You can also use Google Trends for marketing or SEO tasks like identifying the best content type. By default, Google Trends uses web search data when analyzing search terms. But this tool also contains data from Google’s image search and YouTube, helping you determine which content type is more popular among users. Some keywords can produce better results when paired with the right form of content—like creating a video for your YouTube channel instead of writing another blog post.

If you feel like the search term you are interested in can make for both a good blog post and a video, take a look at its trend curve under the web search tab and then check out YouTube’s search results. Go for the one that looks more promising or create both a blog post and a video if the query is equally popular in web search and on YouTube. 

Analyzing YouTube search results in Google Trends

You can also check if a keyword is trending on Google Images. If this is the case, consider creating an infographic or an explanatory image on the topic. It will help you stand out in Google’s image search and can get you a lot of clicks to your website.

Trending Searches section for pressing topics to cover in your niche

Another way to use Google Trends for research is to explore Trending Searches, staying on top of all newsworthy events relevant to your business niche. If a story has recently made the news, you’ll definitely be able to find it in the Trending Searches section of the tool, which, by the way, can be accessed from the left sidebar.

Trending Searches section in Google Trends

This section contains two tabs, namely Daily Search Trends and Realtime Search Trends. The Daily Search Trends tab shows 20 of the most searched for keywords on the current day, the previous day, and so on. Just press Load more at the bottom of the page to view historical results. You can also expand the search term you are interested in to get detailed data, as shown below. 

Daily Search Rends tab in Google Trends

Next to every popular search term, you’ll find its search volume and related news pieces. This means that Google Trends doesn’t just tell you which topics are currently making the news, but also provides you with plenty of context. You can to check out articles published by different media to see which events sparked people’s interest in a given keyword. For example, an actress received a prestigious award and people started Googling her name. 

Along with the article titles, you can also see exactly when they were published. If the story was presented a while ago, make sure it hasn’t yet lost its appeal before producing a similar piece of content.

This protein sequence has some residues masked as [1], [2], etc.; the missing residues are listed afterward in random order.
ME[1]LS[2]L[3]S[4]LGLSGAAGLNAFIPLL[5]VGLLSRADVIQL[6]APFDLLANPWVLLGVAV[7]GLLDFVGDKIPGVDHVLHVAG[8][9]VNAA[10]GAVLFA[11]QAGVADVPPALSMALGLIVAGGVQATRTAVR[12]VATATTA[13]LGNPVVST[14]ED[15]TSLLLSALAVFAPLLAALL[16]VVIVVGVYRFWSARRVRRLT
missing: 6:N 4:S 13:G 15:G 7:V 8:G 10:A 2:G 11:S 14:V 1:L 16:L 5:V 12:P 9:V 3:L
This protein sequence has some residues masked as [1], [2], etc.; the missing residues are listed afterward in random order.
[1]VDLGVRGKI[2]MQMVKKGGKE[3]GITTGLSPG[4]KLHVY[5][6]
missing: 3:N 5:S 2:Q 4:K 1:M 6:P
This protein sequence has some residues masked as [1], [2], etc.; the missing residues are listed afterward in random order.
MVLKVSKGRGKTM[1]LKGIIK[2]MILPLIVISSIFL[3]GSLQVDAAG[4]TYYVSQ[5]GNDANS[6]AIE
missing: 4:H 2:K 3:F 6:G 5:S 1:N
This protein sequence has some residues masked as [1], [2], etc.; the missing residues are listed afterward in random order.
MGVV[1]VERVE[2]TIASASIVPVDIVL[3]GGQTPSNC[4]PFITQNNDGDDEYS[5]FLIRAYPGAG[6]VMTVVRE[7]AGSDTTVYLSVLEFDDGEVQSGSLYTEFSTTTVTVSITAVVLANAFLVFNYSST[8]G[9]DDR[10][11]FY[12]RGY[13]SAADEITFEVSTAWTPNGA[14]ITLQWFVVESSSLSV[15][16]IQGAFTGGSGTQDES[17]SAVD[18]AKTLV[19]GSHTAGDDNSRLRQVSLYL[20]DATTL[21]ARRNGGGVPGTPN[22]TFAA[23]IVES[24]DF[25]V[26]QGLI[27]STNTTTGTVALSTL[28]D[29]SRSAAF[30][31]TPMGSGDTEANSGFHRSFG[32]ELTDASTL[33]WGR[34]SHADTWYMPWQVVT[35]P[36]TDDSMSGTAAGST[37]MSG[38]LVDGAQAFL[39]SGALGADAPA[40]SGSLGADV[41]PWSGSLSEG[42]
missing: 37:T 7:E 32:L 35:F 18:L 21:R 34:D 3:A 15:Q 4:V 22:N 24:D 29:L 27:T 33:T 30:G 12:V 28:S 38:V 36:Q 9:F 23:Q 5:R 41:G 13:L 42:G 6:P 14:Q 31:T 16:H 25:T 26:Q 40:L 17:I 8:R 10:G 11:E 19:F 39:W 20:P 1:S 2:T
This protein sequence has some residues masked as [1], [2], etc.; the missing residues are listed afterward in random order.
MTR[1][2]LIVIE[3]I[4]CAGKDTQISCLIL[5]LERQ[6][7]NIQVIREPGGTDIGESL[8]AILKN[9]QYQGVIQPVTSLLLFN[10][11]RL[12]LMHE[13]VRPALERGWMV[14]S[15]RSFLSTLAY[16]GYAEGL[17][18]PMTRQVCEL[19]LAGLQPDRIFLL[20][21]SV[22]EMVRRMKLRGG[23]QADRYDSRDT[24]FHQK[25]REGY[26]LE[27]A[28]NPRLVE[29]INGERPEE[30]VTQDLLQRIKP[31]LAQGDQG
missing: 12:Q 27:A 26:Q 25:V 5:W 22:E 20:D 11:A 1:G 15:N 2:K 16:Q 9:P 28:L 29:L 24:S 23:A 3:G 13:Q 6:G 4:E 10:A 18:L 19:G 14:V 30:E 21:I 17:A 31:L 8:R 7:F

To spot trends that are just emerging, go to the Realtime Search Trends tab. Here you will find stories that were published just a few hours ago. When expanded, each search term comes with a graph that shows if the interest in the news is still growing or already fading out.

Closing thoughts

Most SEO specialists occasionally use Google Trends to check how collective interest in a keyword changes over time. Still, few of us use this tool to its fullest potential, which is a real shame because a properly executed Google Trends analysis can help you gain precious insights and even make some game-changing adjustments to your SEO strategy. 

I hope that some of the tips I shared in this post will now become a part of your regular SEO routine. Now that you’ve familiarized yourself with all of the sections and filters Google Trends has, you can come up with your own ways to use its data to perform a successful SEO analysis. 

Also, don’t hesitate to share your thoughts and ideas in the comments section below!  I’d especially love to know which Google Trends features you use the most.

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comments7
  1. Thanks Svetlana for this thoughtful article. I’m new to blogging, I always focused on contents, catchy phrases, graphs & never used this technique, but after your blog I’m surely going to use Google trends.

  2. Thanks Sylvia for this wonderful article. I have never used Google Trends before but after reading your article I will probably be spending a lot of time there.

    1. Thank you for reading, Sam:) Happy to hear that the article was useful for you.

  3. I don’t relly use Google Trends much in my SEO work – should probably try out couple of your tips. I personally like the Year in Search thing that you haven’t mentioned here. I check it out every year just out of curiosity:) And media also use it to write the end-of-year summary articles

    1. Thank you for your comment, Jared! Year in Search really offers some great insight for media at the end of each year.

  4. Thanks for the comprehensive guide! I guess a couple of the tips you shared should work for me

    1. Thanks for your feedback, Sharon) I’m really pleased that you found my guide helpful